Wellcome Photography Prize 2021 Shortlist

Wellcome Photography Prize has announced its 2021 shortlist. Now in its third year, the 2021 prize covers three areas of interest which reflect Wellcome’s three worldwide health challenge areas – mental health, global heating and infectious disease.

The shortlist comprises 90 photos by 31 professional, amateur and student photographers, from across the world. Covering topics from the impact of Covid-19 on transgender women in Jakarta, to rising temperatures in the Arctic Ocean, to addiction and the process of recovery, the prize aims to tell provocative visual stories and challenge preconceptions of these urgent health issues of our time.


Managing Mental Health (single image). Disconnected by Kate Rosewell. “Experiences of dissociation involve feeling separated from yourself, like watching your life as if it were a film. Distanced self-portraits such as this one capture a sense of that for Kate Rosewell, and help her to make sense of what’s in her mind. Dissociation can be a way of deflecting intense trauma, but it can also occur in less extreme situations, not least the isolation of lockdown, which in another way has separated so many of us from reality”. (Photo by Kate Rosewell/Wellcome Photography Prize 2021)

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Managing Mental Health (single image). Untangling by Jameisha Prescod. “The isolation of lockdown exacerbated London film-maker Prescod’s depression, as she spent most of her time in the concentrated chaos of this room. ‘It’s where I work a full-time job, eat, sleep, catch up with friends and most importantly cry.’ Before long, she felt like she was ‘drowning in the clutter’. For escape, she turned to knitting, which helps to soothe her mind. It may not be a cure, but it does at least put ‘everything else on pause’ for a while”. (Photo by Jameisha Prescod/Wellcome Photography Prize 2021)


Managing Mental Health (series). ADHD Portraits by Nora Nord. “Rachelle (she/her) keeps her bedroom meticulously organised, an extension of her ADHD brain, filled to the brim with ideas and creativity. ‘I’ve always felt like I am too intense, but now that I understand that this is a symptom of my cognitive processing I feel unapologetic about it’”. (Photo by Nora Nord/Wellcome Photography Prize 2021)


Managing Mental Health (series). Friendship Benches Zimbabwe by Brent Stirton. “Elizabeth Mapaire is a volunteer in the Zaka area. Here she talks to Sophia Nyamuwngi, who had been feeling suicidal after her husband left her. The grandmothers work as voluntary counsellors for those who would otherwise have no access to mental health services. The participants are taught a structured approach to identifying problems and to find workable solutions. Elizabeth referred her to a more experienced counsellor, and talked to her again later about potential support measures”. (Photo by Brent Stirton/Wellcome Photography Prize 2021)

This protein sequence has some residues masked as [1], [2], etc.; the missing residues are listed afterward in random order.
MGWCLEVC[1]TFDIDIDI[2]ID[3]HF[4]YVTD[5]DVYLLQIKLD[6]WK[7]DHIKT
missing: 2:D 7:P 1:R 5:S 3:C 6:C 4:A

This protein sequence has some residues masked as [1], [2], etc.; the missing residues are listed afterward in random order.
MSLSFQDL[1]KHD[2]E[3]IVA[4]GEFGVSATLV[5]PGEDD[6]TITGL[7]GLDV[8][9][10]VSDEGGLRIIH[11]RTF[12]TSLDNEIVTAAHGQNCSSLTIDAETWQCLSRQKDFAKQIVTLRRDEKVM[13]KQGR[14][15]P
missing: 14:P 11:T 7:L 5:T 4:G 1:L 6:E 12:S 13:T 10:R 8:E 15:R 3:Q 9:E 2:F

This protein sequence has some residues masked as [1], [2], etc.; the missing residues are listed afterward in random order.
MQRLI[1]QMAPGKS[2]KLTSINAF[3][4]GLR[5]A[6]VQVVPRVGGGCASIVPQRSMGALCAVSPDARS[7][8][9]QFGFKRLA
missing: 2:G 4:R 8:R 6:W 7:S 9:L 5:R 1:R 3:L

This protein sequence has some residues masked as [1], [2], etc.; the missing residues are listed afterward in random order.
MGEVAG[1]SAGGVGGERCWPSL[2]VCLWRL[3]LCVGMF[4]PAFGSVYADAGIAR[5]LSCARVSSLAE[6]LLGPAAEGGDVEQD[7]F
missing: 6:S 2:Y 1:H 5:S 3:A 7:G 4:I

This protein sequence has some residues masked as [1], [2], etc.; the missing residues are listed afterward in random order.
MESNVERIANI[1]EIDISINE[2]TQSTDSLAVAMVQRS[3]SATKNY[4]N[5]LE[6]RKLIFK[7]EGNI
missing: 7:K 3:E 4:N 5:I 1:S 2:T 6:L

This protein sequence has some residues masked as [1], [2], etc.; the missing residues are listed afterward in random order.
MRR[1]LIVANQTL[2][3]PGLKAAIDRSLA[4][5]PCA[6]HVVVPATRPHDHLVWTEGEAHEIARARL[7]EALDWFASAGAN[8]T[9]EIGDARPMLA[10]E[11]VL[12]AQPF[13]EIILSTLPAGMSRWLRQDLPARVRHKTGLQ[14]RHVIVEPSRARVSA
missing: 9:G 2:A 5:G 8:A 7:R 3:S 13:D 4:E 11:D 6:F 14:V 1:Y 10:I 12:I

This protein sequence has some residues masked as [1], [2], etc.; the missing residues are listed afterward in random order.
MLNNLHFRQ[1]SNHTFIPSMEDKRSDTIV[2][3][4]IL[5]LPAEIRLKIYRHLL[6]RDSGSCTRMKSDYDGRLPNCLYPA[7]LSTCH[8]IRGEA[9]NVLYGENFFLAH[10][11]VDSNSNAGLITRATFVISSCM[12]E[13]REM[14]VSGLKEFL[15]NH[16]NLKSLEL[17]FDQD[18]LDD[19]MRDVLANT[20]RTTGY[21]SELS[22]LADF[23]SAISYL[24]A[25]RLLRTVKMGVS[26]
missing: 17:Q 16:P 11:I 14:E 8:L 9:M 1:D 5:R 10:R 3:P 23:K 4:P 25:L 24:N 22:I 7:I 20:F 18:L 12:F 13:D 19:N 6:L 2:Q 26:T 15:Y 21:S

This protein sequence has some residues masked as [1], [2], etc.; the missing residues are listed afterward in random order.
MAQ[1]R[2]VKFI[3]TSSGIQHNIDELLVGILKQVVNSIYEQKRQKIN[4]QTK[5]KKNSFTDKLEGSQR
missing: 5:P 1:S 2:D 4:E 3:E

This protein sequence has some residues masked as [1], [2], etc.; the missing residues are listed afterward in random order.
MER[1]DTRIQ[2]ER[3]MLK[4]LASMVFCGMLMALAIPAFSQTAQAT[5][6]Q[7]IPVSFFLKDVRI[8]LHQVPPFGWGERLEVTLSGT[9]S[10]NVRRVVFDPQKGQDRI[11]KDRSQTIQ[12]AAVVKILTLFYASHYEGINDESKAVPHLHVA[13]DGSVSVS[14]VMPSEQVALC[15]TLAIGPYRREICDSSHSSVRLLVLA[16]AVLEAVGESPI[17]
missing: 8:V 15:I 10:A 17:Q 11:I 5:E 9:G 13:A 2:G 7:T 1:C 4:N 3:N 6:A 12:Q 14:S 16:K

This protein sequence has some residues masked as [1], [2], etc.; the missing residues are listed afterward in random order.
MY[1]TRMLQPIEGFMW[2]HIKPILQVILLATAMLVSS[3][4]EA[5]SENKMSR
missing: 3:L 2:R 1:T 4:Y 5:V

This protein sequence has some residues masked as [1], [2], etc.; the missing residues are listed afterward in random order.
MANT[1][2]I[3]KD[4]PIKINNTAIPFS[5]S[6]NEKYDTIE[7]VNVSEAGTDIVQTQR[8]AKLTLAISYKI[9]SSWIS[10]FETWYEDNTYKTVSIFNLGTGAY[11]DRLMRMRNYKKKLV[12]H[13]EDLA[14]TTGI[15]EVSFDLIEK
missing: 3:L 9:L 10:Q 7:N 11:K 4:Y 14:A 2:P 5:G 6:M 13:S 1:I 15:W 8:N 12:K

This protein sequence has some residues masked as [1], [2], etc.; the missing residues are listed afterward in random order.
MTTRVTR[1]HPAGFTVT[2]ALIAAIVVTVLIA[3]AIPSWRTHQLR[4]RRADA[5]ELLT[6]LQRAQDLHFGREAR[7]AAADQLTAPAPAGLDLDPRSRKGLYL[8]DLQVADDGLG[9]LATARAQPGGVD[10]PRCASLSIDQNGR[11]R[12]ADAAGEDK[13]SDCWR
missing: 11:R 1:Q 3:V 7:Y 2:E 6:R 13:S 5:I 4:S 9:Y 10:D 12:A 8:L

Fighting Infections (single image). The Time of Coronavirus by Aly Song. “The global fight against Covid-19 has been enormous, deploying many different tactics. Here, in Wuhan, China – near where the pandemic started – in April 2020, volunteers are disinfecting the Qintai Grand Theatre. They work for the Blue Sky Rescue team, the largest humanitarian NGO in China. As the pandemic has progressed, we have learned more about which measures are most effective. Some may do more to boost public confidence than prevent the spread of the virus”. (Photo by Aly Song/Wellcome Photography Prize 2021)


Fighting Infections (single image). Corona Bride by Hadi Dehghanpour. “Covid-19 and social distancing rules have disrupted life in so many ways, causing families all over the world to miss out on countless special occasions. This staged picture in Sabzevar, Iran, imagines how a bride and groom would have to interact if they were kept apart. No wedding ceremony, no cheering guests, no kiss. Love will have to adapt”. (Photo by Hadi Dehghanpour/Wellcome Photography Prize 2021)


Fighting Infections (series). The Next Pandemic by Hugh Kinsella Cunningham. “Deadly new viruses can spread from animals to humans, and areas of rich biodiversity, such as the forests of the Democratic Republic of the Congo, have been implicated in the emergence of viruses such as HIV and Ebola.Muzuka is a six-year-old mountain gorilla. She was rescued from a poacher’s snare, losing her foot in the process. Virunga National Park operates a shelter for gorillas that have been orphaned or rescued, giving them a safe place to live, free of intrusive human contact”. (Photo by Hugh Kinsella Cunningham/Wellcome Photography Prize 2021)


Fighting Infections (series). 2 Metres: Masked Portraits on Ridley Road by Gideon Mendel. “Hana Lameiras, IT project manager. ‘The biggest impact on my life is my redundancy. I cried when I heard because I was feeling like a failure and I was ashamed. Now I am grateful for where I’m at and excited because it taught me to be resilient and to have the courage to grow into the unknown’”. (Photo by Gideon Mendel/Wellcome Photography Prize 2021)